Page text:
Fertility Banking

On this page:

  1. What Is Fertility Banking?
  2. When Can Fertility Banking Be Used And Changes To South Australian Legislation.
  3. How Does It Work?
  4. Find Out More.

What Is Fertility Banking?

Fertility banking basically means storing your eggs or sperm in a fertility clinic under freezing conditions so that they can be thawed out and used at a later time. Techniques for freezing sperm and eggs have  improved over the years and eggs and sperm are very  tolerant of this process. This process can be used to give you some peace of mind or insurance to the extent that you know that your sperm or eggs will be available later in your life if you need them.

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When Can Fertility Banking Be Used And Changes To South Australian Legislation.

Planning to start a family later in life

The use of assisted reproductive treatment for fertility banking purposes under South Australian Legislation is currently not available for social reasons, but is an option for medical reasons. 

Amendments to the South Australian Legislation were finalised recently making fertility banking for social reasons available.

We understand that the amendments may take effect on 21 March 2017.  Please visit our site on or around that date to find out more.

For the purposes of the Legislation as it currently stands, medical reasons include conditions whereby there is a risk that if a child was conceived naturally that there would be a greater risk of genetic disorder.  The risk of genetic disorders may increase with age and this might be a common reason for banking.

Genetic disorders may be:

  1. Inherited.
  2. A product of harmful physical and chemical environmental factors.
  3. Age related.  The risk of birth defects and some genetic disorders may increase, and the risk for later onset disorders may also show an increase with advanced paternal age.  Research has shown that chromosome abnormalities are common in eggs. With advancing age, a woman’s risk of having aneuploid eggs (abnormal eggs) is greatly increased.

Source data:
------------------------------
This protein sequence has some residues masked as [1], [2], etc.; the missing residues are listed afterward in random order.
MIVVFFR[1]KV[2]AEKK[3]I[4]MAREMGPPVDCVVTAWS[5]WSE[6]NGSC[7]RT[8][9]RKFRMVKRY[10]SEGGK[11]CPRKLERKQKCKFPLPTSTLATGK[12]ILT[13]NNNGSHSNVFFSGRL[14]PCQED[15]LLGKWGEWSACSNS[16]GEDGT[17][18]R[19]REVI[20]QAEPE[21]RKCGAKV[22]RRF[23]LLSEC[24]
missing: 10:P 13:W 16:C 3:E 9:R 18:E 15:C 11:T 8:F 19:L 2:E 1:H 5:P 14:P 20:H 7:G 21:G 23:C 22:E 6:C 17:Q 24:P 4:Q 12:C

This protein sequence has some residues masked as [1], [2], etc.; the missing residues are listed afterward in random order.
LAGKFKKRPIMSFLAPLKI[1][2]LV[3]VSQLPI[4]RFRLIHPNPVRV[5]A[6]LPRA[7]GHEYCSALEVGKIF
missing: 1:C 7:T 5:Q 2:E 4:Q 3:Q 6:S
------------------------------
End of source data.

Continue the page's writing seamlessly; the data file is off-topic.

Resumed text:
4. Caused by many factors, resulting from a complex interaction of genetic, age and physical and chemical environmental influences.

Additional conditions suitable for banking   include genetic conditions such as Klinefelter’s syndrome or Turner’s syndrome where there is likely to be early failure of sperm or egg production.

If you are planning to start a family later in life but face the risk of transmitting a serious defect, disease or illness to your child then fertility banking provides you with an option.

Disease, illness or medical treatment

Fertility banking is also an option if you have, or at risk of developing, a medical condition which may, or its treatment may, significantly reduce your capacity to conceive or father a child, or in fact render you unable.  Examples include:

For men:

  1. Cancer and chemotherapy.  Fertility banking of sperm or eggs is most commonly performed prior to cancer treatment with chemotherapy.
  2. Use of certain drugs, such as those for depression or high blood pressure.
  3. Diabetes.
  4. Hormonal problems.
  5. Surgery of the reproductive tract, such as that for undescended testes, hernia repair, disorders of the prostate gland.
  6. Vasectomy or failure of vasectomy reversal.  Fertility banking may be a possibility for men prior to having a vasectomy in case they change their mind and wish to father children later on.

For women:

  1. Endometriosis.
  2. Cancer and chemotherapy.
  3. Infections such as pelvic inflammatory disease (PID), a severe infection of the female reproductive organs that may be caused by sexually transmitted diseases such as gonorrhea or chlamydia; or appendicitis, which can result in scarring of the internal pelvic organs.
  4. PCOS, thyroid disease or diabetes.